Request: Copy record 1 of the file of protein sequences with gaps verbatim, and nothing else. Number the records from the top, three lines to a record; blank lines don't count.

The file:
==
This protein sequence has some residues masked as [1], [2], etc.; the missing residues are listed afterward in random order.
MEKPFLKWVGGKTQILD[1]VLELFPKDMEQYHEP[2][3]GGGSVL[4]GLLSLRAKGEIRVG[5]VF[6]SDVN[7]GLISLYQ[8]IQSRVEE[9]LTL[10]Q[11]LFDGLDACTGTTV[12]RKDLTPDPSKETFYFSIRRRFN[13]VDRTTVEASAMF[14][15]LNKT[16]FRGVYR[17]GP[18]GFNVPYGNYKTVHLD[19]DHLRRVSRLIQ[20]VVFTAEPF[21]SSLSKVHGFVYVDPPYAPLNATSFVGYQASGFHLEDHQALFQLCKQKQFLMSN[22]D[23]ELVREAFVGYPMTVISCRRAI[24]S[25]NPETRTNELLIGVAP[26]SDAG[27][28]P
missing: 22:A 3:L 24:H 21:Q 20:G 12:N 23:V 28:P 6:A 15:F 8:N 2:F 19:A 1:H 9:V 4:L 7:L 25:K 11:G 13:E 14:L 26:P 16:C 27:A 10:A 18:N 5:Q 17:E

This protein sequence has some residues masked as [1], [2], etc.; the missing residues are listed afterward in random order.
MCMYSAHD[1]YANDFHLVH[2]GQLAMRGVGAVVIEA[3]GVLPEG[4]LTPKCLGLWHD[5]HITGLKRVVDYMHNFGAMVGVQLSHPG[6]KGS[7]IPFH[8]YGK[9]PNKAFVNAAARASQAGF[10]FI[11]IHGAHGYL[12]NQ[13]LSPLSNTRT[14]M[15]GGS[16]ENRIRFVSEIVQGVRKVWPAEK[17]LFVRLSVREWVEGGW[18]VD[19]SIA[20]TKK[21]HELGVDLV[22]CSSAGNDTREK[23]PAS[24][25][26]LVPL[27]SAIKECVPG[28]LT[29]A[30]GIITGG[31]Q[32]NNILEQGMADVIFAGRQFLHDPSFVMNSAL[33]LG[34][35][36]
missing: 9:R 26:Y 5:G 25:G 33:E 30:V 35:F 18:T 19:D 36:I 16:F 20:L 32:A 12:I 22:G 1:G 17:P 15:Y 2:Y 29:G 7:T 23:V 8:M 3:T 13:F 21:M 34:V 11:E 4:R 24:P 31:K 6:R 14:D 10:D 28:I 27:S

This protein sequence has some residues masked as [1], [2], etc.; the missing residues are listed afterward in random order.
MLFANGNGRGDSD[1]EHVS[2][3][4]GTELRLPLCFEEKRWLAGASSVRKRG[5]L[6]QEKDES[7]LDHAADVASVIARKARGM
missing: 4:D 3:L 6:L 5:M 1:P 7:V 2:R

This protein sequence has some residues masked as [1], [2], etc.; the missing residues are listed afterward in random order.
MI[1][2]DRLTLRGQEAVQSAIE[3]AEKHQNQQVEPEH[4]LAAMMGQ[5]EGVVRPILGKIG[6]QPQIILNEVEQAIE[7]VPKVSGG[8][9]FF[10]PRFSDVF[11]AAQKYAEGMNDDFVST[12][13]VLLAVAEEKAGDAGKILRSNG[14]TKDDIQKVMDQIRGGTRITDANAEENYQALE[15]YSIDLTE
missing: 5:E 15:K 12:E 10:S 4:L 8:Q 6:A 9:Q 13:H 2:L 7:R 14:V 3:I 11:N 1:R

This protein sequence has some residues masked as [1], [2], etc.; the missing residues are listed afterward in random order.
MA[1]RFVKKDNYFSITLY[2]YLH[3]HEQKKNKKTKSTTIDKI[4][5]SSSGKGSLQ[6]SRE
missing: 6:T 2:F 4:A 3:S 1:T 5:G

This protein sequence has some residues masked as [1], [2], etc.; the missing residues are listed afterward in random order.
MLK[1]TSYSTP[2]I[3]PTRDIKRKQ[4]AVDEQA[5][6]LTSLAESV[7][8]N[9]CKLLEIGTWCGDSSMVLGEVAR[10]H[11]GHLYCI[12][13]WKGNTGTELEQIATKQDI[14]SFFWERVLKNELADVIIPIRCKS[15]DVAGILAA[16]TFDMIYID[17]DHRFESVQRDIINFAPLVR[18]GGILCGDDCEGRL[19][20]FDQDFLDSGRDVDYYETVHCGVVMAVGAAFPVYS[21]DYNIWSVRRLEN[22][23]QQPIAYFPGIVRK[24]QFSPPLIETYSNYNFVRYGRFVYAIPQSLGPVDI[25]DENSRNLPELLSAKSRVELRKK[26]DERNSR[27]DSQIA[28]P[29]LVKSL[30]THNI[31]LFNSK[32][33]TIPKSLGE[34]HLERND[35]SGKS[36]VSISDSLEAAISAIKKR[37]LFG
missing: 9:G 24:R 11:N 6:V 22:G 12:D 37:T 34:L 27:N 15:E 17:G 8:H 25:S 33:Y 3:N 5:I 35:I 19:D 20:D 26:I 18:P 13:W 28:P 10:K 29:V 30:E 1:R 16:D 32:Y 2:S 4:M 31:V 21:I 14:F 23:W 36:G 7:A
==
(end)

This protein sequence has some residues masked as [1], [2], etc.; the missing residues are listed afterward in random order.
MEKPFLKWVGGKTQILD[1]VLELFPKDMEQYHEP[2][3]GGGSVL[4]GLLSLRAKGEIRVG[5]VF[6]SDVN[7]GLISLYQ[8]IQSRVEE[9]LTL[10]Q[11]LFDGLDACTGTTV[12]RKDLTPDPSKETFYFSIRRRFN[13]VDRTTVEASAMF[14][15]LNKT[16]FRGVYR[17]GP[18]GFNVPYGNYKTVHLD[19]DHLRRVSRLIQ[20]VVFTAEPF[21]SSLSKVHGFVYVDPPYAPLNATSFVGYQASGFHLEDHQALFQLCKQKQFLMSN[22]D[23]ELVREAFVGYPMTVISCRRAI[24]S[25]NPETRTNELLIGVAP[26]SDAG[27][28]P
missing: 22:A 3:L 24:H 21:Q 20:G 12:N 23:V 28:P 6:A 15:F 8:N 2:F 19:A 1:H 9:V 4:L 7:L 25:K 11:G 13:E 14:L 26:P 16:C 27:A 10:A 18:N 5:Q 17:E